The decrease in Americas’ revenues was primarily due to end-of-life client programs of $85.9 million and lower volumes from existing contracts of $35.7 million, partially offset by new contract sales of $64.5 million, Alpine acquisition revenues of $40.6 million and the positive foreign currency impact of $0.5 million. Revenues from our offshore operations represented 47.1% of Americas’ revenues, compared to 47.8% in 2011. While operating margins generated offshore are generally comparable to those in the United States, our ability to maintain these offshore operating margins longer term is difficult to predict due to potential increased competition for the available workforce, the trend of higher occupancy costs and costs of functional currency fluctuations in offshore markets. We weight these factors in our continual focus to re-price or replace certain sub-profitable target client programs.

 

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The decrease in EMEA’s revenues was primarily due to end-of-life client programs of $32.7 million, lower volumes from existing contracts of $0.5 million and the negative foreign currency impact of $11.7 million, partially offset by new contract sales of $19.3 million.

Direct Salaries and Related Costs

 

     Years Ended December 31,              
     2012     2011              
            % of            % of           Change in % of  
(in thousands)    Amount      Revenues     Amount      Revenues     $ Change     Revenues  

Americas

   $ 609,836         64.4   $ 611,783         63.5   $ (1,947     0.9

EMEA

     128,116         71.0     152,147         73.8     (24,031     -2.8
  

 

 

      

 

 

      

 

 

   

Consolidated

   $ 737,952         65.4   $ 763,930         65.3   $ (25,978     0.1
  

 

 

      

 

 

      

 

 

   

The decrease of $26.0 million in direct salaries and related costs included a negative foreign currency impact of $1.1 million in the Americas and a positive foreign currency impact of $8.2 million in EMEA.

The increase in Americas’ direct salaries and related costs, as a percentage of revenues, was primarily attributable to higher compensation costs of 0.8%, higher travel costs of 0.1% and higher other costs of 0.2%, partially offset by lower communication costs of 0.2%.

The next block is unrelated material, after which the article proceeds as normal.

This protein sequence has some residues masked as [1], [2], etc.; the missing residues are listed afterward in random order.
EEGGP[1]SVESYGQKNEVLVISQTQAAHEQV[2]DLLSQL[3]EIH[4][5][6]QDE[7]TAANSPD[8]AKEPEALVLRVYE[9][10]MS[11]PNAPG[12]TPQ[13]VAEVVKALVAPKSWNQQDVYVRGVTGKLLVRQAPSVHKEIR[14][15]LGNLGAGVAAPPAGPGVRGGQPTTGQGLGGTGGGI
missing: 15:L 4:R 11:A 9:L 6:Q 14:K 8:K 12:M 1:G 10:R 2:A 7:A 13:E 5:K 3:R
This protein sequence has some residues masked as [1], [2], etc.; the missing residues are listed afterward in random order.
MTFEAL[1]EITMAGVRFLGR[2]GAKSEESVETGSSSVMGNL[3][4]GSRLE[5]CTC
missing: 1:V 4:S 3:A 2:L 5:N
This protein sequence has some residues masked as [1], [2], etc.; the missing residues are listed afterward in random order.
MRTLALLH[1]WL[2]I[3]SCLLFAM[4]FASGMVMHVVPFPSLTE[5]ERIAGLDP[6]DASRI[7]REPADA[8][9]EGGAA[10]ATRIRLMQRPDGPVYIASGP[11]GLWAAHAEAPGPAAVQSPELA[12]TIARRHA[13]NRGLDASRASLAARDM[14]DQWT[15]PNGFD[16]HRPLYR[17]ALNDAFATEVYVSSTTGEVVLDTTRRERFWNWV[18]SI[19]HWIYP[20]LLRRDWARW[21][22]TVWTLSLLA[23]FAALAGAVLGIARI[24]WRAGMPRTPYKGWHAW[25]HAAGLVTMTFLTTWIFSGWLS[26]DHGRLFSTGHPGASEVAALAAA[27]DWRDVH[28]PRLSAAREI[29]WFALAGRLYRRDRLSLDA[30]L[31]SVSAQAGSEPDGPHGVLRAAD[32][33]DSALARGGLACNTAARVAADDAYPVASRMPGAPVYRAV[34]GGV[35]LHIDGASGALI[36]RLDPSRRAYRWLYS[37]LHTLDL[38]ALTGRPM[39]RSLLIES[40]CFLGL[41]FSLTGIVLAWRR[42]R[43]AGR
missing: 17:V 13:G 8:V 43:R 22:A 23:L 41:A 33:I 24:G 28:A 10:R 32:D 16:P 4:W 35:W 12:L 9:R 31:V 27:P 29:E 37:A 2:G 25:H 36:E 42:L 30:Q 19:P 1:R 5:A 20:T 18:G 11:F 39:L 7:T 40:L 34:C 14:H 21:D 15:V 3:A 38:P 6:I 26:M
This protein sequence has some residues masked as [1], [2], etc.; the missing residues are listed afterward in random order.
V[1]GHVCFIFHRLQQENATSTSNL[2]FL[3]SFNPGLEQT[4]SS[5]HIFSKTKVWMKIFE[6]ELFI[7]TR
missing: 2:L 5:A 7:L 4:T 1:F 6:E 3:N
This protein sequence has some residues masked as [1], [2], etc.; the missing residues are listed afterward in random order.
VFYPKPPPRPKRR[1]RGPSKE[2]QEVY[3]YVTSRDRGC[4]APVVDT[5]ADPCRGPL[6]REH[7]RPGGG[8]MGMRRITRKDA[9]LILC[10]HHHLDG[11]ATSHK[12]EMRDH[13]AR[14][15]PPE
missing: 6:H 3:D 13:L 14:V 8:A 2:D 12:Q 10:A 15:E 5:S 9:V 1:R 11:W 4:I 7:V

The decrease in EMEA’s direct salaries and related costs, as a percentage of revenues, was primarily attributable to lower severance-related and compensation costs of 2.6% due to a workforce reduction in connection with the Fourth Quarter 2011 Exit Plan, lower billable supply costs of 0.3% and lower other costs of 0.4%, partially offset by higher fulfillment materials costs of 0.5%.

General and Administrative

 

     Years Ended December 31,              
     2012     2011              
            % of            % of           Change in % of  
(in thousands)    Amount      Revenues     Amount      Revenues     $ Change     Revenues  

Americas

   $ 196,080         20.7   $ 188,398         19.6   $ 7,682        1.1

EMEA

     43,004         23.8     52,189         25.3     (9,185     -1.5

Corporate

     51,289         —          46,446         —          4,843        —     
  

 

 

      

 

 

      

 

 

   

Consolidated

   $ 290,373         25.7   $ 287,033         24.5   $ 3,340        1.2
  

 

 

      

 

 

      

 

 

   

The increase of $3.3 million in general and administrative expenses included a negative foreign currency impact of $0.3 million in the Americas and a positive foreign currency impact of $2.7 million in EMEA.